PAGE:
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The Reality and the Rules

July 21st, 2013 Comments off

Trayvon-Martin-protesters-march-in-Sanford-4I182P5A-x-large“Another way of saying that is Trayvon Martin could have been me 35 years ago. And when you think about why, in the African-American community at least, there’s a lot of pain around what happened here, I think it’s important to recognize that the African-American community is looking at this issue through a set of experiences and a history that—doesn’t go away.” President Barak Obama, July 19, 2013

The Reality

When it comes to race relations in 2013, the United States has evolved immeasurably. Unfortunately, it also has a way to travel especially when it comes to African-American and Latino youth. The realty is race still matters in this country, but it is becoming less of a differentiator, especially among the under 40 generation. Realty shows that being a black or brown male in the US leads to high mortality and mistrust.

I can’t count the number of times I’ve stepped onto an elevator and watched white women clutch their purse. That I dressed in an expensive suit, white shirt and tie made absolutely difference. The sounds of car doors locking was common music whenever I approached on foot or even in my car

“And there are very few African-American men who haven’t had the experience of walking across the street and hearing the locks click on the doors of cars. That happens to me, at least before I was a senator.” Barak Obama, President of the United States, July 19, 2013

That President Obama spoke out on the necessity of the nation pulling together as a concerned citizen including his personal experience as black man was unprecedented and brought praise as well as criticism. For me, what the President said was especially poignant because as a black man I’ve experienced just what the President spoke of and more.

Years ago, my father educated me to the dangers facing young black men during the “Jim Crow” era, which included wrongful imprisonment and lynching. Just as I received my education from my father, I gave the same information to my sons. Even though times had changed, the instruction remained the same with some additions. The following is a list I used that is an accumulation from neighbors, family and friends:

  1. Choose your friends wisely. The wrong choice of groups can make you a target especially if you are a black or male.
  2. Choose your clothes just as wisely. Regardless of your pedigree, if you are black or brown male certain clothing and the manner in which it is worn affects perception, especially by the police.
  3. Take your hands out of your pockets. This one is specifically for police perceptions. This includes walking with one hand holding up your pants.
  4. Sagging pants are dead, but they are still visible, especially to the police.
  5. Loud talking is another no-no. Loud talking draws attention from people who will call the police or security.
  6. Even driving can prove a challenge. DWB is an acronym meaning “Driving While Black” which came about because of “profiling.”
  7. Be careful visiting areas that are exclusively white and rich. Even for whites, there is a good chance of being stopped by security or the police. For blacks or Hispanics, it is nearly guaranteed.
  8. In dealing with the police, we were taught to always be respectful no matter the treatment we received.
  9. Expect to be followed when shopping.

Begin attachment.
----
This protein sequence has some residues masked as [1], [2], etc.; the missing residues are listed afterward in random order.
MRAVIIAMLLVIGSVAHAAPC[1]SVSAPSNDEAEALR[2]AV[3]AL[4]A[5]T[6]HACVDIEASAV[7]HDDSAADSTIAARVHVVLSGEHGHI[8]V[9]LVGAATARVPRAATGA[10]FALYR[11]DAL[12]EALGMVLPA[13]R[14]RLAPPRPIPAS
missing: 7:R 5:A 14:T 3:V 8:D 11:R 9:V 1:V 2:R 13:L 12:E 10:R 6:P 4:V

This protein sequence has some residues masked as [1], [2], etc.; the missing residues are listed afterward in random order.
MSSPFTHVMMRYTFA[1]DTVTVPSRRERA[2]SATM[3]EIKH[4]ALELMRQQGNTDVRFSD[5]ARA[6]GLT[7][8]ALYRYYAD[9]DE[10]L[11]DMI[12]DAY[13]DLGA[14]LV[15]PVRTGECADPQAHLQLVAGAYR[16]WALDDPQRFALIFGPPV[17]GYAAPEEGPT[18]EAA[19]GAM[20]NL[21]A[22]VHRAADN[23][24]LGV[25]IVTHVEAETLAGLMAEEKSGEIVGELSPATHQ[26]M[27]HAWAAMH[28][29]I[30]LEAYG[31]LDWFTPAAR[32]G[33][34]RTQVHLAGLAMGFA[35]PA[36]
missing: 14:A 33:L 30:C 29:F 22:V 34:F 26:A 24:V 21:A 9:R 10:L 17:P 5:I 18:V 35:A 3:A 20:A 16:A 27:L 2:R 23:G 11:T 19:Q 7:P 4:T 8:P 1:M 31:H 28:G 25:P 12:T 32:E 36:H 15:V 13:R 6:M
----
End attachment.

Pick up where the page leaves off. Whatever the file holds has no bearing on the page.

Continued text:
10. Always make sure to keep your receipts while shopping.

This is just a short list of things most black parents tell their children just for everyday living. In the wake of the George Zimmerman acquittal in the killing of Trayvon Martin, peaceful demonstrations protesting the verdict, profiling and “stand your ground” laws took place in more than 100 cities all over the nation.

Recent History

Today marks the 18th anniversary of the murder of James Byrd Jr. in Jasper, Texas when three white men picked him up in a bar. After they left, they beat him, hooked him by a chain to the back of their pickup and dragged him to his death. December 3, 2010, 26-year-old African American Frederick Jermaine Carter was found hanging in a Mississippi tree in a white suburb. The NAACP termed the event a lynching.

On June 26, 2011, James Craig Anderson, 49, was run over and killed by two truckloads of teens. A Hinds County Mississippi District Attorney said a group of the teenagers in a large Ford F250 pickup truck, floored the gas, and drove the truck right over Anderson, killing him instantly. The youths were not aware the entire scene was capture on a surveillance camera. Just this year, sixteen-year-old Kimani Gray was shot four times in the front and side of his body and three times in the back by two New York City police officers as he left a friend’s birthday party in Brooklyn on March 9, 2013. The only publicly identified eyewitness stands by her claim that he was empty-handed when he was gunned down.

Amadou Diallo, a West African immigrant with no criminal record, died of gunshot wounds after New York Police fired 41 shots and striking him 19 times. They said they thought the 23-year-old had a gun. It was a wallet. The officers were all acquitted of second-degree-murder charges. In the early-morning hours of what was supposed to be 23-year-old Sean Bell‘s wedding day, police fired more than 50 bullets at a car carrying him and his friends outside a Queens, N.Y., strip club in 2006. Bell was killed, and two of his friends were wounded.

We are a country of law and rules. Under the law George Zimmerman was found not guilty

“And you know, I don’t want to exaggerate this, but those sets of experiences inform how the African-American community interprets what happened one night in Florida. And it’s inescapable for people to bring those experiences to bear.” Barack Obama, President of the United States, July 19, 2013

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